Wednesday, July 13, 2016

English Cottage Garden Style for July GBBD - Five Years Later

An English Cottage Garden Is ...

“... above all things a place of uncontrived beauty, 
easily enjoyed, where labour is well rewarded 
and quiet pleasures satisfied.”

Ethne Clarke and Clay Perry
 English Country Gardens

It's almost eleven years since I began to realize my dream of creating an Engish cottage garden in the Poconos. On Garden Bloggers Bloom Day, July 2011 I wrote, "One of the elements of English cottage-garden style is a profusion of flowers in a variety of colors and textures. The overall effect appears 'uncontrived,' but in reality a great deal of thought goes into the choice and placement of plants. My garden has been six years in the making, and this year (for the first time) I feel I have achieved the effect I have been striving to create." I am redoing the 2011 posting with updated pictures to see how the dream continues. I note where I'm using the original photographs of those flowers still strutting their stuff. The words in bold/italics are from the original posting. It is quite difficult to define English cottage-garden style without going into its history, but some other elements include planting old-fashioned flowers, adding structures to create 'privacy,' using lots of pots of plants, making informal pathways, and using 'whimsy' to give a sense of enchantment. I went outside with my camera this morning to record what is blooming on this  Garden Bloggers' Bloom Day July 2011 and that's when it struck me that at last I have an English cottage garden. Please take a walk with me to see if those elements are really present ...

1) Plant for profusion

This is my biggest herbaceous border, filled with purple cone flower, liatris, gooseneck loosestrife, shasta dasies, and daylilies - to name a few of the perennials. More recently I removed the liatris to the entrance garden (first picture) and planted bee balm in the main border (below) ...

As soon as you enter our driveway you can see from the butterfly garden by the house-number sign that I plant for profusion. H.H. put a birdhouse on the back of the post that displays the house number.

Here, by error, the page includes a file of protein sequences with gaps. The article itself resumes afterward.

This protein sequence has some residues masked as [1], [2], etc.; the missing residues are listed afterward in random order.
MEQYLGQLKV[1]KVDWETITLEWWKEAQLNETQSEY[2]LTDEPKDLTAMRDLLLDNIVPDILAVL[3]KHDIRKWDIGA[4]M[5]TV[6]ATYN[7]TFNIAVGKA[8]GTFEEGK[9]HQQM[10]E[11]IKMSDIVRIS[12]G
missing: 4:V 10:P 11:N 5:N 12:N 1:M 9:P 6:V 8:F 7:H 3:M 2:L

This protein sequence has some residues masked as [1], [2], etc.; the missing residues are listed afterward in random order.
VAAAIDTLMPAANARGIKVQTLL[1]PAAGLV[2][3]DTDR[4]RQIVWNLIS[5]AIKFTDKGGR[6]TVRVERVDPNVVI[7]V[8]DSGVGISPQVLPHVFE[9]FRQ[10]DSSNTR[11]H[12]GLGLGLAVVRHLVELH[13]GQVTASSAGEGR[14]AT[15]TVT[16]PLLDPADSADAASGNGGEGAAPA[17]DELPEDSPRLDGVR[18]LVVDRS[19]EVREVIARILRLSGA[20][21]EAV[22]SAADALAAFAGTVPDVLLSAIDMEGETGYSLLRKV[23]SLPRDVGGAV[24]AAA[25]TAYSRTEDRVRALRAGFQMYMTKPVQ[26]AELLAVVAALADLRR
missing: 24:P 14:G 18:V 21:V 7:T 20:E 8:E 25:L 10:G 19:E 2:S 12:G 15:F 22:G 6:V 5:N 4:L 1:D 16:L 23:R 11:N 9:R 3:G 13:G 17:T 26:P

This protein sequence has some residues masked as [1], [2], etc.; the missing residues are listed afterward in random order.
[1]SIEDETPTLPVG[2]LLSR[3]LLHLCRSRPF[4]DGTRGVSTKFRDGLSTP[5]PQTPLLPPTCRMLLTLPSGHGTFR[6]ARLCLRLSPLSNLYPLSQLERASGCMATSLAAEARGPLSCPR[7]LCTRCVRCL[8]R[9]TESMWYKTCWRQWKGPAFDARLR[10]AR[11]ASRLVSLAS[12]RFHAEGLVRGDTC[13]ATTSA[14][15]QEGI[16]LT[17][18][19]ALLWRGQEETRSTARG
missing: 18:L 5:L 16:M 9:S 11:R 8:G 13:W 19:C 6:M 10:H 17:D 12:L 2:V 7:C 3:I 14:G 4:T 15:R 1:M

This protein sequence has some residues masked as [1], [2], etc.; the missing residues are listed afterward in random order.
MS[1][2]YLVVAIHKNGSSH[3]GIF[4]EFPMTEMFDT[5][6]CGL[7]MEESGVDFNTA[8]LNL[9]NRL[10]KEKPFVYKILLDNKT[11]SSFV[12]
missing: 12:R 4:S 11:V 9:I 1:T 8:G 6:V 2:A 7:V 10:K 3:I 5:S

Purple cone flower, milkweed, cleome, liatris and white phlox

2) Plant old-fashioned flowers

David Austin Rose Rosa 'Lichfield Angel"
Left to right: Goats Beard, Cleome, Yarrow 'The Pearl', delphinium, purple cone flower
Shasta Daisy Leucanthemum (photo 2011)
Lambs' Ears Stachys byzantina (photo 2011)
Phlox Paniculata 'Bright Eyes' (photo 2011)
Veronica -- I forget which one -- added last year
Campanula 'Cherry Bells'
I planted hollyhocks since the original posting

Hollyhocks are a 'must have' for an English cottage garden, so I am making them my July pick for 'Dozen for Diana.' Visit Diana's blog at Elephant's Eye on False Bay in South Africa and join in the fun.

2) Add structures such as picket fences and arbors.

The arbor into the kitchen garden has two wonderful clematis draped over it ...

Clematis Jackmanii 'Tie Dye'

The cedar fence at the back of the shade garden provides privacy and adds a vertical element to the space.

Climbing hydrangea grows over the fence and mock hydrangea over the swing

3) Pots of plants

One of many pots of annuals ...

The unusual red flower with the pointed petals is a petunia that I grew from seeds that Nancy Ondra sent me. Nancy blogs at Hayefield.

Petunia exserta, marigold and bacoba in a tub in front of the hydrangea